My Playlist: AC/DC

Yesterday, I found myself listening to AC/DC and once again was reminded what a kick-ass rock band they were. While I’ve covered them on previous occasions, it occurred to me that I had not put together a playlist. Well, the time has come, but before getting to some music, a bit of history is in order.

AC/DC were formed in Sydney, Australia in November 1973 by Scottish-born brothers Malcolm Young (rhythm guitar) and Angus Young (lead guitar) who teamed up with Larry Van Kriedt (bass), Colin Burgess (drums) and Dave Evans (vocals). Apparently, the Young brothers came up with the band’s name after their sister Margaret Young had seen the initials “AC/DC” on a sewing machine. Margaret also inspired Angus Young’s characteristic school uniform stage outfit.

In September 1974, Evans was replaced by vocalist Bon Scott. Like the Young brothers, Scott had been born in Scotland and come to Australia as a child. In October 1974, AC/DC recorded their first studio album High Voltage. It was produced by Malcolm’s and Angus’ older brother George Young and Harry Vanda, who both were also members of The Easybeats. The album was released in February 1975 in Australia only.

AC/DC in 1979 (from left): Malcolm Young, Bon Scott, Agus Young, Cliff Williams and Phil Rudd

By the time AC/DC started work on their sophomore record T.N.T. in the summer of 1975, Mark Evans (bass) and Phil Rudd (drums) had joined the band. Not only saw the record, another Australia only release that appeared in December 1975, the band’s classic lineup but also the hard-edged R&B-based rock & roll that would become AC/DC’s trademark sound.

The next important stage in the band’s history was the signing with Atlantic Records and their first international release in April 1976, an album that was also titled High Voltage. The record was a compilation of tracks from the band’s first two albums. AC/DC have since recorded 14 additional studio albums, and released various live and soundtrack records, one EP and two box-sets. The band has also gone through numerous lineup changes, with Angus Young being the only remaining original member. Let’s get to some rock & roll!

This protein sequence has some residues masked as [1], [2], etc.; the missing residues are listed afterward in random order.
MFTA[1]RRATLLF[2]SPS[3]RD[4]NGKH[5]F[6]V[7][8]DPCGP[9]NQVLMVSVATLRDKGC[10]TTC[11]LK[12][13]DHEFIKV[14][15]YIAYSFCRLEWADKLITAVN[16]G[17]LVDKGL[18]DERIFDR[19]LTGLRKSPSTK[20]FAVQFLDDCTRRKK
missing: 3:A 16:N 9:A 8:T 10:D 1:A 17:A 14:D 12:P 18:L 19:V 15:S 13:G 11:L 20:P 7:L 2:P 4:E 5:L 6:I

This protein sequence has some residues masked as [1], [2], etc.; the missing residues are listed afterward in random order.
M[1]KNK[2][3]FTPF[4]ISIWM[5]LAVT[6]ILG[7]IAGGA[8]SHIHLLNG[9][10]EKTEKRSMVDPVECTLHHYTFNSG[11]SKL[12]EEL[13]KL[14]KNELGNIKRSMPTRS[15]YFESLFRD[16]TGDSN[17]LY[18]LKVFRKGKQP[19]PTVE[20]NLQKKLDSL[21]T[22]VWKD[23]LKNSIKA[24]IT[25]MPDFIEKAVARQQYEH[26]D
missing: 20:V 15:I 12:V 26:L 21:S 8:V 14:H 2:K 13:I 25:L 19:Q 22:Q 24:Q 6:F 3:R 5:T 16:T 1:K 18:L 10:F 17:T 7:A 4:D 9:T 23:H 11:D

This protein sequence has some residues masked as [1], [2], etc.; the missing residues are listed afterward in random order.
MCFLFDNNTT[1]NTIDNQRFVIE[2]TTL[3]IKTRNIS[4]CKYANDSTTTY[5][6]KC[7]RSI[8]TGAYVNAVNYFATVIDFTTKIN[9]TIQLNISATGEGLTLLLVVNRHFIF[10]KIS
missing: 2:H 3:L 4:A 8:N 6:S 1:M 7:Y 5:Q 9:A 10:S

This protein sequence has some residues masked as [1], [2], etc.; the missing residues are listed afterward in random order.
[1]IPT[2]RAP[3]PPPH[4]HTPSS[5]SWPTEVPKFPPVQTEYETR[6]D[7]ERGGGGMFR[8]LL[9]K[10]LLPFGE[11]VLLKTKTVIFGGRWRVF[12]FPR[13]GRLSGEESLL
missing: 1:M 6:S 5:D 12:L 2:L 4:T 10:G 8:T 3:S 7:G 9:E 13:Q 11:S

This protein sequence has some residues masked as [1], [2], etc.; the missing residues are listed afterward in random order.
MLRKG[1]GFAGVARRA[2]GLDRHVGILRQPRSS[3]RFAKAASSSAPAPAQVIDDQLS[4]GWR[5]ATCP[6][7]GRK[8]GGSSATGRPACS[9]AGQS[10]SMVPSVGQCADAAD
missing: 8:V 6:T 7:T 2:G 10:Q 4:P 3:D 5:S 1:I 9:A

I’d like to kick it off with Love Song, a tune from AC/DC’s first record, the aforementioned Australia-only release High Voltage. Like all their songs until the Highway to Hell album, it was co-written by Angus Young, Malcolm Young and Bon Scott. The track is one of two tunes from that album that were never officially released internationally until 2009 when they were included in the box-set Backtracks.

AC/DC’s first international release, which as noted above was also titled High Voltage, includes two of their early classics: It’s a Long Way to the Top (If You Wanna Rock ‘n’ Roll) and T.N.T. It was a tough choice since I dig both of these tunes. I decided to go with the former song, which also became the album’s second single. Who would have thought bagpipes and hard rock guitar form such a friggin’ perfect harmony!

For the next tune, I’m jumping to Let There Be Rock, AC/DC’s fifth album from July 1977. It was the last record with bassist Mark Evans, who after clashes with Angus was replaced by Cliff Williams. Here’s one of my favorite tunes from that record, the fantastic closer Whole Lotta Rosie.

Highway to Hell marked another important milestone for AC/DC’s. The band’s seventh studio album released in July 1979 was the last with Bon Scott, who died in February 1980 after a night out in London. The official cause of death was acute alcohol poisoning, but according to a book by British-Australian author Jesse Fink, heroin was involved as well. While the album’s title track certainly hasn’t lacked exposure, I think it remains one of the greatest rock songs of all time, with a beautifully simple, instantly recognizable guitar riff. Here’s the official video.

Perhaps not surprisingly, AC/DC almost called it quits after Bon Scott’s death. But they decided to carry on and, apparently with the Scott family’s encouragement, hired Brian Johnson. Not only did Johnson become the band’s new vocalist, but throughout the ’80s, he also assumed Scott’s role in co-writing songs with the Young brothers. Five months after Scott’s death, AC/DC released Back in Black. The title and the all-black cover were in honor of Scott. With more than 50 million copies sold worldwide, Back in Black not only became AC/DC’s most successful record but one of the best-selling albums in music history. Here’s the official video of the great title track, another tune with a brilliant guitar riff.

For the next tune, let’s jump to January 1988 and AC/DC’s 12th album Blow Up Your Video, the last produced by Harry Vanda and George Young. That’s the Way I Wanna Rock ‘n’ Roll also came out separately as the record’s second single in March 1988. Here’s the official video.

After releasing five albums during the ’80s, which certainly was a remarkable pace, AC/DC started to slow down. The ’90s only saw two new records. Another change was that the two Young brothers took over all of the song-writing. Here’s Hard as a Rock, the great opener from Ballbreaker, the second of the two albums that appeared in September 1995. Phil Rudd, who had left during the recording sessions for the Flick of the Switch album from August 1983 due to drug problems and frictions with Malcolm Young, returned as the band’s drummer.